Aviva warns that current saving levels are not sufficient

 
Oliver Gill
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An aging population needs to prepare now according to Aviva

Britons need to be saving a whopping six times more than the minimum levels introduced by the government, according to the UK’s largest general insurer.

Aviva said that the British public should be setting aside 12.5 per cent of their salary to save for old age. This compares with the current minimum requirement of two per cent under the government-mandated auto-enrolment initiative.

The calls for Briton's to ramp up savings and not rely on minimum levels via auto-enrolment have been championed by a number of experts including former pensions minister Steve Webb in recent months.

Read more: Final salary reliance falls as saving stalls

Meanwhile, Andy Briggs, Aviva’s UK and Ireland Life chief executive, said that the UK needs to “face the challenge of people not saving enough for their retirement” adding that “there is no time for complacency”.

Setting out the firm's 10 steps to saving success, Briggs highlighted the challenge of an aging population.

“The British monarchy began the tradition of sending telegrams to centenarians in 1917, when King George V sent 24 telegrams. This year, the Queen will send over 10,000,” he said.

Aviva's three rules of thumb

No. Rule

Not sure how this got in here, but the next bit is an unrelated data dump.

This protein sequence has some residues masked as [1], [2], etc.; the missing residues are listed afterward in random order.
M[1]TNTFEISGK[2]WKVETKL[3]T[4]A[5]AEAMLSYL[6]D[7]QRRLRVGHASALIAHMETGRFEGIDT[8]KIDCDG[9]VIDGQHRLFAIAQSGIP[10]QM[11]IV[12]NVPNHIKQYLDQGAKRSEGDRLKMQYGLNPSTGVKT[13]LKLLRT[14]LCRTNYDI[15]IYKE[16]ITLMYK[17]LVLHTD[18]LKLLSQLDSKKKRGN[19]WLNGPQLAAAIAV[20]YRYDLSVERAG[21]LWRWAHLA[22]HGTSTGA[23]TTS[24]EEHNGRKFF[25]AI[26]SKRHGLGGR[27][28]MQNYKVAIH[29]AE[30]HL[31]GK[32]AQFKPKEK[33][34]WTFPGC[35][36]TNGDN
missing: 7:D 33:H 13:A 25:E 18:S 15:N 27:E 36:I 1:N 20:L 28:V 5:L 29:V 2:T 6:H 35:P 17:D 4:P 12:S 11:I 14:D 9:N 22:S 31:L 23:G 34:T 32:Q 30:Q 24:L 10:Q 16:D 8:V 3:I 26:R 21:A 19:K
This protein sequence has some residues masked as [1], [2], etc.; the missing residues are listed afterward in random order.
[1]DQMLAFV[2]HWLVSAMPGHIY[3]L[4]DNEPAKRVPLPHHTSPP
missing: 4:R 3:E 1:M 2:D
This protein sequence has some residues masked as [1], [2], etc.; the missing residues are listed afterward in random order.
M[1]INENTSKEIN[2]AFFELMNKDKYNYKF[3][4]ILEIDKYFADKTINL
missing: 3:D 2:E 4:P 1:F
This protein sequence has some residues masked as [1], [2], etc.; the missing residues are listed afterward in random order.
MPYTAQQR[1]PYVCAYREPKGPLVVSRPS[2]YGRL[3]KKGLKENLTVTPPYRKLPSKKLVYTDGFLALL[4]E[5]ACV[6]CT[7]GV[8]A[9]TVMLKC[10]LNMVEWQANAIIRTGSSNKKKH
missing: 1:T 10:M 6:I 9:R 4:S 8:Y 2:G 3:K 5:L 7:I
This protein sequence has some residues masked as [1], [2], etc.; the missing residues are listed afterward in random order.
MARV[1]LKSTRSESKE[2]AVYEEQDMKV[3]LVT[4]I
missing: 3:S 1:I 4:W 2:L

1

40 year rule: Aim to begin saving at least 40 years before your target retirement date

2

12.5 per cent rule: Aim to save at least 12.5 per cent of your monthly salary towards your retirement

3

10 times rule: Aim to have saved at least 10 times your annual salary by the time you reach retirement age

The aging population means that it is up to the public to set aside cash for later years rather than depend on the state pension or be able rely on a final salary scheme as generations before have funded retirement.

Although Aviva stressed the level of money workers should set aside, it was commercially sensitive to imposing such contributions on Britain’s businesses.

Read more: Auto-enrolment contribution rates are far too low says Webb

Notwithstanding the amount that should be set aside, it said that minimum levels under auto-enrolment should be more gently phased in. This would mean the 12.5 per cent requirement would not be introduced until 2028.

The insurance giant also proposed introducing a flat rate tax relief structure and encouraged the public to set a target of starting saving at least 40 years before they plan to retire.

Aviva's 10 steps

No. Step
1 Phase towards 12.5 per cent contributions by 2028
2 Adopt a flat rate of tax relief – save 2 get 1 free – and rename as a ‘savers’ bonus’
3 Bring multiple job-holders into scope by combining their salaries to take them over the qualifying earning threshold
4 Explore options to extend AE to the self-employed
5 Remove the upper enrolment ceiling of the state pension age to encourage a longer working life
6 Officially encourage consolidation of small pension pots of £10,000 or less
7 Permit “without consent” transfers of contract-based workplace pensions
8 Increase the eligibility threshold to £10,400 and lower the contribution threshold to £5,200
9 Adopt Aviva’s three rules of thumb
10 Encourage the digitisation of pensions through government policy and regulation and a minimum level of digital functionality

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